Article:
Against Ohio State, Wolverines will find out how far they've come
It has taken over three months, but the overarching narrative of the Michigan hockey team’s season finally appears to have found some stability.
The Wolverines brought their high-octane offense to Penn State in October and earned an encouraging split against the defending Big Ten champions. Two weeks later, they took four points from Minnesota thanks to two furious comebacks in the third period. The rebuilding process after a 13-19-2 season appeared to be ahead of schedule.
But this momentum hit a wall shortly after, as Michigan won only one of its next seven games while allowing 4.3 goals per contest. This wasn’t a team even close to being ready for serious Big Ten contention.
That is, until the Wolverines went to Mariucci Arena and swept the Golden Gophers in Minneapolis for the first time since 1977. The next week, they held the Nittany Lions — the nation’s highest-scoring offense — to zero goals during even-strength play en route to a second consecutive sweep, vaulting from sixth to third in the conference standings in just nine days.
Michigan has seen multiple scoring lines develop, including the emergence of junior Brendan Warren, sophomore Jake Slaker and freshman Josh Norris to complement the first line of seniors Dexter Dancs and Tony Calderone and junior Cooper Marody. Sophomore Hayden Lavigne stood on his head all weekend against Penn State, saving 77 of 79 shots, and has firmly asserted himself as the Wolverines’ top goaltender. In the words of coach Mel Pearson, Michigan has figured out “how to play to have success.”
“One thing that Mel always tells us is it’s about the process,” Norris said. “Especially (in the) last six or seven games, I think we’ve done a good job of sticking to our systems and our strengths as a team.”
The seventeenth-ranked Wolverines (7-7-2 Big Ten, 12-10-2 overall) will need to do that and more this weekend, as they travel three hours down the road to battle with No. 6 Ohio State (8-5-1, 15-5-4) in a matchup that will test just how much the Wolverines have progressed this season.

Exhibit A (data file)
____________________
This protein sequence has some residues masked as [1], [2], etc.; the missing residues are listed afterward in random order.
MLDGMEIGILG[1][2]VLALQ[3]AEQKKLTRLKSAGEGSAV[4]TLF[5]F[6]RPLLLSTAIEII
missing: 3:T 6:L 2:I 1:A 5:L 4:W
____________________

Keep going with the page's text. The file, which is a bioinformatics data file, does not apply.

On the last weekend of November, the Buckeyes defeated Michigan, 3-2 and 5-1, at Yost Ice Arena. Neither game was as close as the scores suggest. Ohio State was comprehensively better in every facet of play, and the Wolverines were, in their own words, outworked.
“The makeup came off and we saw a lot of the blemishes this weekend,” Pearson said on Nov. 25. “We were able to cover some things up, (but) this weekend we saw a little bit of some of the issues that we’re going to have going forward.”
Those issues — including, but not limited to, undisciplined defense, lack of offensive depth and inconsistent goaltending — were met quite convincingly against Minnesota and Penn State. But the Buckeyes are still every bit the well-oiled machine they were two months ago.
In fact, Ohio State may be even better at this point. It has won seven of its last eight, allowing just 15 goals in those games. Two weeks ago, the Buckeyes blew out the Nittany Lions, 5-1, in State College, snapping Penn State’s 11-game unbeaten streak.
Ohio State relies mainly on a stingy defense that allows just 2.1 goals per game, with goaltender Sean Romeo and his .924 save percentage serving as the backbone. It is formidable on special teams, having killed 90.1 percent of its penalties, a figure which leads the nation.
But the Buckeyes have their share of playmakers on offense as well. Forward Tanner Laczynski is the engine that makes their offense go, leading the nation with 23 assists and ranking third with 34 points. Mathew Weis and Mason Jobst complement Laczynski with 26 and 23 points, respectively.
Yes, Michigan has its work cut out for it this weekend. But that’s just the reality of life in the Big Ten. There are no breaks, no rewards for success. Only really good teams, week in and week out.
But the Wolverines are confident that they’re one of those teams, that they’re fit to survive the pressure cooker that is this conference. Their performance this month backs up that belief.
Now, they must back it up once again.
“We go into games really confident, and we know that we can beat anybody when we play our best,” Norris said. “When we have all the guys on the same string and we’re in the same boat, we have a really good chance of winning every game.”